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At 65960, India is the second-largest source country for new US citizens

NRI PULSE STAFF REPORT

Cover photo credit: Sewa/Facebook. Photo used for representation only.

According to a recent Congressional report, India has emerged as the second-largest source country for new citizens in the United States, with 65,960 Indians officially becoming US citizens in 2022. This data places India behind Mexico in terms of the number of individuals naturalizing as American citizens.

The report, titled “US Naturalization Policy,” released by the Congressional Research Service, highlighted that a total of 969,380 individuals were naturalized as US citizens in the fiscal year 2022. Among these, individuals born in Mexico constituted the largest group, followed by persons from India, the Philippines, Cuba, and the Dominican Republic.

The United States Census Bureau’s American Community Survey data from 2022 indicated that approximately 14 percent of the total US population, numbering 333 million, consisted of foreign-born persons. Out of these, 24.5 million, or about 53 percent, reported their status as naturalized citizens.

The report also revealed that as of 2023, 2,831,330 foreign-born American nationals hailed from India, making it the second-largest group after Mexico, which accounted for 10,638,429 individuals. China followed with 2,225,447 foreign-born American nationals.

However, despite the significant number of India-born foreign nationals residing in the US, the CRS report pointed out that 42 percent of them were ineligible to become US citizens as of 2023.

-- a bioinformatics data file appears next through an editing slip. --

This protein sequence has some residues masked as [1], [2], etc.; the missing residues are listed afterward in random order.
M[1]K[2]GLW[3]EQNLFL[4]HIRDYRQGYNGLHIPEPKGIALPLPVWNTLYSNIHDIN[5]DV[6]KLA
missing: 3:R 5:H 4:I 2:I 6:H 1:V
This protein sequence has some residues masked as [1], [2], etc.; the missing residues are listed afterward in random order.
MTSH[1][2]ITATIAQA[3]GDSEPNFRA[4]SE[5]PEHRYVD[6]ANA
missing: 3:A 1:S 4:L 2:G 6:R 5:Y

Among those eligible for naturalization, approximately 290,000 India-born foreign nationals, holding Green Cards or Legal Permanent Residency (LPR) status, had the potential to pursue US citizenship.

The report also addressed concerns over processing backlogs for naturalization applications at the United States Citizenship and Immigration Services (USCIS). Although a backlog persists, the agency has made progress, reducing the number of pending applications by more than half since FY2020.

As of the end of FY2023, USCIS reported approximately 408,000 pending naturalization applications, down from 943,000 in FY2020. In FY2023, 823,702 LPRs submitted naturalization applications, but this number remains below the estimated population of 9 million LPRs eligible for naturalization in 2023.

The report highlighted variations in the percentage of naturalized foreign-born individuals by country of origin. Immigrants from Honduras, Guatemala, Venezuela, Mexico, El Salvador, and Brazil exhibited the lowest percentages of naturalization, while those from Vietnam, the Philippines, Russia, Jamaica, and Pakistan had the highest.

To qualify for naturalization, applicants must meet eligibility requirements outlined in the Immigration and Nationality Act (INA), including being a lawful permanent resident (LPR) for at least five years.

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